The Orenda mystery

The Orenda jet engine in the Engineering Building hallway is a marvel, its outer casing cut away in places to reveal a precision machine. It is also a bit of a mystery that three aviation buffs are attempting to solve.

David Sumner and Rick Retzlaff, from the College of Engineering, and Russell Isinger, the university registrar, want to learn more about the Orenda, in particular "how it got here, when it got here and who gave it to us," said Sumner.

The Orenda was manufactured by Avro Canada in the 1950s and was used in CF-100 and Sabre jets. The U of S engine has an Avro nameplate but its serial and model number plate is missing, explained Isinger. It may well have been a training tool for mechanics or engineers, he said, adding that it may have been donated by either Avro or the Royal Canadian Air Force, but no one knows for sure.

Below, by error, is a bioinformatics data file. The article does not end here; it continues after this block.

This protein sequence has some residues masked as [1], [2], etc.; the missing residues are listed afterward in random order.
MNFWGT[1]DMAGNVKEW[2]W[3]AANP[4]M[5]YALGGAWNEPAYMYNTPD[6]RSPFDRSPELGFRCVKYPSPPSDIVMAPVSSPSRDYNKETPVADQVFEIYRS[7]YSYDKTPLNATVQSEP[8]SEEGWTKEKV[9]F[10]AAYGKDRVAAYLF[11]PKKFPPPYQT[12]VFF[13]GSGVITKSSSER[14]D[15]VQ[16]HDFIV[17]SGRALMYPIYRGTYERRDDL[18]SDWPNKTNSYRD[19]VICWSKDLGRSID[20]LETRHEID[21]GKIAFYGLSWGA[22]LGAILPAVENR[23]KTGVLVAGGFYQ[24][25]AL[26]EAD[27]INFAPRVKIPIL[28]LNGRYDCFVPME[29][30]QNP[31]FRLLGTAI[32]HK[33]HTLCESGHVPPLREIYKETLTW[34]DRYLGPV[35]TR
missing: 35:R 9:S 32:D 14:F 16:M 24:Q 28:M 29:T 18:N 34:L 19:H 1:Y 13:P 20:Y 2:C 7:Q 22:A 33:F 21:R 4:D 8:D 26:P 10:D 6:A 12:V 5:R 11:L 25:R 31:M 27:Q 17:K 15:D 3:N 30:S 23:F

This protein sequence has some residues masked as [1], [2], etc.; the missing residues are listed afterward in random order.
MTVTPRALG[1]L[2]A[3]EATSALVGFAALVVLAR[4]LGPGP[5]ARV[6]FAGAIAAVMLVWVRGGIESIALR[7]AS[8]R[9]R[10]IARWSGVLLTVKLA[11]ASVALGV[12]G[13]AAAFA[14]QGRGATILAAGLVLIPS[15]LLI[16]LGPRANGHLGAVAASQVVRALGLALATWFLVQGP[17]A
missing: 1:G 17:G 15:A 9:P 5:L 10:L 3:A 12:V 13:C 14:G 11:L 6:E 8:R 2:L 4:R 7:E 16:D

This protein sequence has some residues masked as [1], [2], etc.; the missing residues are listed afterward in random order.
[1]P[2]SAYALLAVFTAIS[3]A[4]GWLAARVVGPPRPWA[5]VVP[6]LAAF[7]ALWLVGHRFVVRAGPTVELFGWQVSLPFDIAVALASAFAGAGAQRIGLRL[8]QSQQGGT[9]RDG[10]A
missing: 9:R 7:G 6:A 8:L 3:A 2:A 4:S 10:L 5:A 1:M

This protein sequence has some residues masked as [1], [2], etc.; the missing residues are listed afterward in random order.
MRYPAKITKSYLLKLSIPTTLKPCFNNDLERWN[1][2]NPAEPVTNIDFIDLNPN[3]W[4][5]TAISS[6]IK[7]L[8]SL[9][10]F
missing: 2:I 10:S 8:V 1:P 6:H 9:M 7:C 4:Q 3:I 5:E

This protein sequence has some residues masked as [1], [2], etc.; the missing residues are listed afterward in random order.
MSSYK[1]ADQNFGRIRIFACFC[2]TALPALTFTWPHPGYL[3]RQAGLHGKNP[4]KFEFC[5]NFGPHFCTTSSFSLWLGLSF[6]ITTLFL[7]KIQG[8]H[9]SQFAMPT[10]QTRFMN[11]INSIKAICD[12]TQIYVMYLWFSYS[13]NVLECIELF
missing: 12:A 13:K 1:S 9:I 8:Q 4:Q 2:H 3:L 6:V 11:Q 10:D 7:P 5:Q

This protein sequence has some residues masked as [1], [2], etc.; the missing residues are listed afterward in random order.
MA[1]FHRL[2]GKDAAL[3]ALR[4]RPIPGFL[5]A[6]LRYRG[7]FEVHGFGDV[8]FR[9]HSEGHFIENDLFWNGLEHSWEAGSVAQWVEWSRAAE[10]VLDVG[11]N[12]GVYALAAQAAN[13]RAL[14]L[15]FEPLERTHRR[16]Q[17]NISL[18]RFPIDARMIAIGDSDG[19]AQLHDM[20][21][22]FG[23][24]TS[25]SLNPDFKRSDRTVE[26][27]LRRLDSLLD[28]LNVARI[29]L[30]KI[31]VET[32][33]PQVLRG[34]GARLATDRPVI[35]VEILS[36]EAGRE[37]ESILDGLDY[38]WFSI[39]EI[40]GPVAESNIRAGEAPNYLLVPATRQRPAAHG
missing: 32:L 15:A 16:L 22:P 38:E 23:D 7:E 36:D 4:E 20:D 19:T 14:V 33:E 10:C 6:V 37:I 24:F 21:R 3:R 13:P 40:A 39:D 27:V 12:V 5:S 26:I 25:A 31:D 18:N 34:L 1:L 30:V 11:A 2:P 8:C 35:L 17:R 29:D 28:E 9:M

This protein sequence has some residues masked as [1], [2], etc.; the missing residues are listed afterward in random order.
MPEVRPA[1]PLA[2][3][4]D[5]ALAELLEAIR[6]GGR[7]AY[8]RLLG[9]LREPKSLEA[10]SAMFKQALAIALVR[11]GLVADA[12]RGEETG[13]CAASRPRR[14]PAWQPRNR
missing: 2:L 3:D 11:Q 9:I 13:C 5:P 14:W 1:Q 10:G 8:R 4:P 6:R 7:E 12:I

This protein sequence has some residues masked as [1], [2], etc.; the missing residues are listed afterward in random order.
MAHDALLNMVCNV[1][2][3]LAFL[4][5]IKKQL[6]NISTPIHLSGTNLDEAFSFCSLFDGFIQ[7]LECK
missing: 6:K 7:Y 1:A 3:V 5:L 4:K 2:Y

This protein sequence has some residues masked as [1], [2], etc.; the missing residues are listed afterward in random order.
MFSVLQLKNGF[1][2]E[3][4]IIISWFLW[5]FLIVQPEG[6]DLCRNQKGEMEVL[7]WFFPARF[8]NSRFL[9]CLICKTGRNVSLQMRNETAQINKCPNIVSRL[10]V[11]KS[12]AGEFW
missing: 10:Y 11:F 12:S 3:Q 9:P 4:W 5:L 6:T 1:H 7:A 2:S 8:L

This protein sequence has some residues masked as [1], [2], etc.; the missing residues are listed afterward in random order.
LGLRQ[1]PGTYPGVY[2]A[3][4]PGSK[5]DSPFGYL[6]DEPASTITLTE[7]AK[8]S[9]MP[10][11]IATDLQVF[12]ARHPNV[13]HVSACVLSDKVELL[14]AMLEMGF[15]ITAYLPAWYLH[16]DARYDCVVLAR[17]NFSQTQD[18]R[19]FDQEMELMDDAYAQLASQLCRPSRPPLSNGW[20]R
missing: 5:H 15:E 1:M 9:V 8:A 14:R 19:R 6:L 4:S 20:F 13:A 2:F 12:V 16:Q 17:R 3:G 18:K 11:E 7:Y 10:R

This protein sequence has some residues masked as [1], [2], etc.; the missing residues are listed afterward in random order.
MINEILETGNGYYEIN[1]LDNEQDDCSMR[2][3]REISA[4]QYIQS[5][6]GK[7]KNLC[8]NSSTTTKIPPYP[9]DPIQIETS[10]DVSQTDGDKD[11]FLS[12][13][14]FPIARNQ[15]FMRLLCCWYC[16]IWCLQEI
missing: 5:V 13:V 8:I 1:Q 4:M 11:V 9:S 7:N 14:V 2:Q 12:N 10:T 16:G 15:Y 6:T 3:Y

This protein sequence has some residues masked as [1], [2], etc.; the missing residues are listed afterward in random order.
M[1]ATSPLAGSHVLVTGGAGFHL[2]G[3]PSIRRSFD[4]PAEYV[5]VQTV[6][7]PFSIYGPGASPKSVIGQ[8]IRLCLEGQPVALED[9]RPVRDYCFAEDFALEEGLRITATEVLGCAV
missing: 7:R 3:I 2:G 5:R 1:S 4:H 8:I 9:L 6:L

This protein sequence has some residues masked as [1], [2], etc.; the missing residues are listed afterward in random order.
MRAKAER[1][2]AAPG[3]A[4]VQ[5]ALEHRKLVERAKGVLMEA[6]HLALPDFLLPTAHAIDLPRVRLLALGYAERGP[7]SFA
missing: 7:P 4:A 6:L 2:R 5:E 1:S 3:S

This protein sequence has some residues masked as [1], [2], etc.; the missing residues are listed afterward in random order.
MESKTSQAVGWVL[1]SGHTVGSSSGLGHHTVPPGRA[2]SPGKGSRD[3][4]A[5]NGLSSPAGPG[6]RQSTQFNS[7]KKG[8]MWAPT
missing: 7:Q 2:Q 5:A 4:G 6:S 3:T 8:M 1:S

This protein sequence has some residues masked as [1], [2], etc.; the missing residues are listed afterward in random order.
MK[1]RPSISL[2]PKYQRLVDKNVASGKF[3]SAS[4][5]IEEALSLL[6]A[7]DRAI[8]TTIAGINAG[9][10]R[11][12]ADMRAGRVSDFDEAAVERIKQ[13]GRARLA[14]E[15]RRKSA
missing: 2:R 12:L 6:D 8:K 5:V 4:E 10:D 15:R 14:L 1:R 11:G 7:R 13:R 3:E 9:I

There is no information about the Orenda in the University Archives but Retzlaff has found college photos taken in the early 1960s that show the engine in the Engineering Building. The photos also appear to confirm the cut aways were done after it arrived on campus, Retzlaff explained.

The Orenda continues to serve as a teaching tool—Sumner uses it to show the components of a turbo jet engine to students in his thermodynamics class—but the college would like to provide more detail about the engine in the form of a plaque. Isinger, Retzlaff and Sumner will continue their quest for answers and encourage anyone who has information about the history of the U of S Orenda to get in touch.

Share this story